The art of making babiesBy Czerne M. Reid • Published: July 5th, 2011
Category: Health in a Heartbeat
People who desire to have children but have difficulty getting pregnant often become distressed. Individual and group counseling has been shown to help reduce that emotional burden … and even increase the likelihood of a successful pregnancy. Now a new pilot study has found that art therapy might be an inexpensive, drug-free way to help ease the stress and strain associated with low fertility.
Even for couples without fertility problems, there is only a small window of opportunity to conceive a child in any given month. That means it could take a long time for a pregnancy to occur once the decision to have a baby has been made. About ten percent of couples have low fertility, and the cause can stem from the male partner, the female partner, or both.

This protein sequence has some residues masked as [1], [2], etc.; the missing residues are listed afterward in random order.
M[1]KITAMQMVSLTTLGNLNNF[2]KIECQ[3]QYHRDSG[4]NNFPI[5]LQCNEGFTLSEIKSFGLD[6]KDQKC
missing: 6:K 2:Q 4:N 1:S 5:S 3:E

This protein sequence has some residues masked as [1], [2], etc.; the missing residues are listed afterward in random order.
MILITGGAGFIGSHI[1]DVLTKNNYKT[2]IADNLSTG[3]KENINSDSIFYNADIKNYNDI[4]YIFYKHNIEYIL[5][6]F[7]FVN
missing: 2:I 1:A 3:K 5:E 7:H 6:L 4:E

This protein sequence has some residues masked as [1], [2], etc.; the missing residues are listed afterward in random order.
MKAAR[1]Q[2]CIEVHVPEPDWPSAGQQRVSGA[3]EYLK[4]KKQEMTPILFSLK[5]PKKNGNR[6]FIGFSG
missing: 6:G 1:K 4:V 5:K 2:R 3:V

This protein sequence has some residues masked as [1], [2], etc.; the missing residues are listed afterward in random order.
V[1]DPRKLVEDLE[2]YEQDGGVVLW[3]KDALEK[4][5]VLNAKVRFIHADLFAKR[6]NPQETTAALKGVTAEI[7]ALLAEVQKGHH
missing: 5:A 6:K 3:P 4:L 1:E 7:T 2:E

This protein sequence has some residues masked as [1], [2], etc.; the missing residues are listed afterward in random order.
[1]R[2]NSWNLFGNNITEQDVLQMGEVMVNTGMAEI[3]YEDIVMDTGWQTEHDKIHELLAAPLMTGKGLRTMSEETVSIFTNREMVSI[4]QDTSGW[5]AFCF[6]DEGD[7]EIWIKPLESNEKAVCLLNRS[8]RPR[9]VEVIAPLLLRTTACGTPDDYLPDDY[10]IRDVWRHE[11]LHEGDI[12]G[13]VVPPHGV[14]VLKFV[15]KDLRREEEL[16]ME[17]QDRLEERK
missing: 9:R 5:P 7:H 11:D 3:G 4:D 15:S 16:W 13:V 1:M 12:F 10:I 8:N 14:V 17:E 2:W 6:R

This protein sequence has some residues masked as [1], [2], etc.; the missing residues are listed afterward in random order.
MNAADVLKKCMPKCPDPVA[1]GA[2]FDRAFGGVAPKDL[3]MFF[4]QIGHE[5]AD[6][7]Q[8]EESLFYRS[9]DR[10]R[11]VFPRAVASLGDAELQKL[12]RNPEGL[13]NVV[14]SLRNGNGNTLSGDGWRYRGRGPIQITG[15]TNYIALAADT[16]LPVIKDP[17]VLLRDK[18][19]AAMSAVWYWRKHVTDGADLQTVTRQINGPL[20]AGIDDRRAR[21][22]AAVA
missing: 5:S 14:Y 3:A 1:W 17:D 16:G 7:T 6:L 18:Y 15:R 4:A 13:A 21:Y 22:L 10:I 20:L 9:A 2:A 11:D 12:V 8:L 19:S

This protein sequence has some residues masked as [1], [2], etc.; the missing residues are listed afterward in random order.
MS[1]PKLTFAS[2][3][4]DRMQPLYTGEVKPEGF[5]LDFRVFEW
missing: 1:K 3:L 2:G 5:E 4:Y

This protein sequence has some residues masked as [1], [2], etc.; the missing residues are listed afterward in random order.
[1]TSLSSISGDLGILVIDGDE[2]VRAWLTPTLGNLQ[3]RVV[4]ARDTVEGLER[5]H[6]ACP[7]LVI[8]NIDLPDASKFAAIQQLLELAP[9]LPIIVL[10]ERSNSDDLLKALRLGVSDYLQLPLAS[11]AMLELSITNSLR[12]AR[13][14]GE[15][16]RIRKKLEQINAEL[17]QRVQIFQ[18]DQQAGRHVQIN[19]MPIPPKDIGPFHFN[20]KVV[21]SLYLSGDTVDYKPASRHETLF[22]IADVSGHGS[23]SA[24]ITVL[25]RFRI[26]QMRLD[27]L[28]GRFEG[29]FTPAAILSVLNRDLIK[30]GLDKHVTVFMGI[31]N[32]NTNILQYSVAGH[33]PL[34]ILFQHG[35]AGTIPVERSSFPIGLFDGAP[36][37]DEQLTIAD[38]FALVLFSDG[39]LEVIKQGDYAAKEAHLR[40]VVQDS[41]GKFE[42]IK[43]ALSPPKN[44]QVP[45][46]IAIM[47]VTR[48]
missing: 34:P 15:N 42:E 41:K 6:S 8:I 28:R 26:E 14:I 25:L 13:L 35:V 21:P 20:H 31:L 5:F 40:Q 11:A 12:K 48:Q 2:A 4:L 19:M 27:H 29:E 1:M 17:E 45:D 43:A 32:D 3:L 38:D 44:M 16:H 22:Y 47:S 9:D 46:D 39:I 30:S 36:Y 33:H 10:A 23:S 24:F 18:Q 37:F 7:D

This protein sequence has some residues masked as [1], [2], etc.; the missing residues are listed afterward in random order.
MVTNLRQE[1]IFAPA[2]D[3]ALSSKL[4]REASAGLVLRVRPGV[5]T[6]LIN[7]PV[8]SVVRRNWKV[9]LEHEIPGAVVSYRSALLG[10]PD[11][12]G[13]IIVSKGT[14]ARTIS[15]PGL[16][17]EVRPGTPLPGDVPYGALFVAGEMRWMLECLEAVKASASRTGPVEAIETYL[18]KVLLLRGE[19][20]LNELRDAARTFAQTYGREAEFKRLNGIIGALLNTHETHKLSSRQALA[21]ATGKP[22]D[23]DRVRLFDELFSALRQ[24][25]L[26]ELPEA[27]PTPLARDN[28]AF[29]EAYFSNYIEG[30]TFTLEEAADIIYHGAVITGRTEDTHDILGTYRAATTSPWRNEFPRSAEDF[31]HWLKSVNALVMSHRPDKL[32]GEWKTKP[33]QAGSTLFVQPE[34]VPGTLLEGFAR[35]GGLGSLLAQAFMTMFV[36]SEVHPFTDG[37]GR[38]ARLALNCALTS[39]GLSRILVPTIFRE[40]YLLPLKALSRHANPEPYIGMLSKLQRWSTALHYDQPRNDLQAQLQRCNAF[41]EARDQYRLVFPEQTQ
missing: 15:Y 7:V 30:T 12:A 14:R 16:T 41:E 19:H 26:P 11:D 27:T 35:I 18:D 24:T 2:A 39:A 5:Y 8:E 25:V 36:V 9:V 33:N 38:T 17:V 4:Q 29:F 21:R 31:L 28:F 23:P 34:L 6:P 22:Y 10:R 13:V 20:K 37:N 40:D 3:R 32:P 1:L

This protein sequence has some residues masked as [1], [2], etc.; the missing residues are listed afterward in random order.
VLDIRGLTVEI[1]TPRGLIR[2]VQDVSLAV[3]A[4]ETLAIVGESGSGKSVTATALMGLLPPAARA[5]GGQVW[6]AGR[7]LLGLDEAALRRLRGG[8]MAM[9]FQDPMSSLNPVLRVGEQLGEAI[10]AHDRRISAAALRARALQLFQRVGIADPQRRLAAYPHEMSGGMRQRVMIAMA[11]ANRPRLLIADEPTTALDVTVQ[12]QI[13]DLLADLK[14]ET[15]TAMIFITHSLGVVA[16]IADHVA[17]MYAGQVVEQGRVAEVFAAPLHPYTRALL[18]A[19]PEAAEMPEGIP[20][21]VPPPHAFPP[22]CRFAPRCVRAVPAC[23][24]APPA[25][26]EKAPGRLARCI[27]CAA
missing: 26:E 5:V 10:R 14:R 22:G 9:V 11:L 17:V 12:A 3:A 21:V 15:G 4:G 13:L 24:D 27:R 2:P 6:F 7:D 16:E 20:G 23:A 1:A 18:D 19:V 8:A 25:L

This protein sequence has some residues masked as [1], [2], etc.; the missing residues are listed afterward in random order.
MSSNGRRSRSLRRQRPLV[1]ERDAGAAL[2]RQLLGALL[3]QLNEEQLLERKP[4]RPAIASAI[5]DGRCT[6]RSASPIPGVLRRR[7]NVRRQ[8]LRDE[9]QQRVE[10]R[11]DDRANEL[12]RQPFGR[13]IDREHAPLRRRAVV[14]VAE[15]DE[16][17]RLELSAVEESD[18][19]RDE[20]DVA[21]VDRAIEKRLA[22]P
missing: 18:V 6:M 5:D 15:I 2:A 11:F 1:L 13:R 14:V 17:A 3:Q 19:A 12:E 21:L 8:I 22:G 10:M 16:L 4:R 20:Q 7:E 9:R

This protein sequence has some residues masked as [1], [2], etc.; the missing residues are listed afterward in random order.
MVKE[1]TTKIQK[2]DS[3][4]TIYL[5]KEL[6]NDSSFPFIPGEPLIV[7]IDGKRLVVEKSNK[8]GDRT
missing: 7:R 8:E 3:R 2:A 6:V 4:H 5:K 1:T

Art therapy can help relieve stress because it helps people express their feelings when they can’t find the words to say. It can also bring hidden thoughts and emotions like guilt and frustration to the fore.
In one Canadian study, women who were having difficulty conceiving took part in weekly two-hour art therapy group courses. The women created different works of art and then examined them with a therapist. Drawings of the human figure helped the women express body-related emotions and family tree drawings helped them explore personal relationships and support systems. The group also collaborated on drawing different locales and buildings within a “town of hope.” Few materials were required, so the sessions were cheaply and easily administered.
Tests showed that after eight weeks, the women had lower levels of anxiety, depression and feelings of hopelessness compared with when they started. They described the course as insightful, relaxing, enjoyable and powerful.
And for couples struggling to conceive, anything that relieves stress paints a brighter picture in its own way.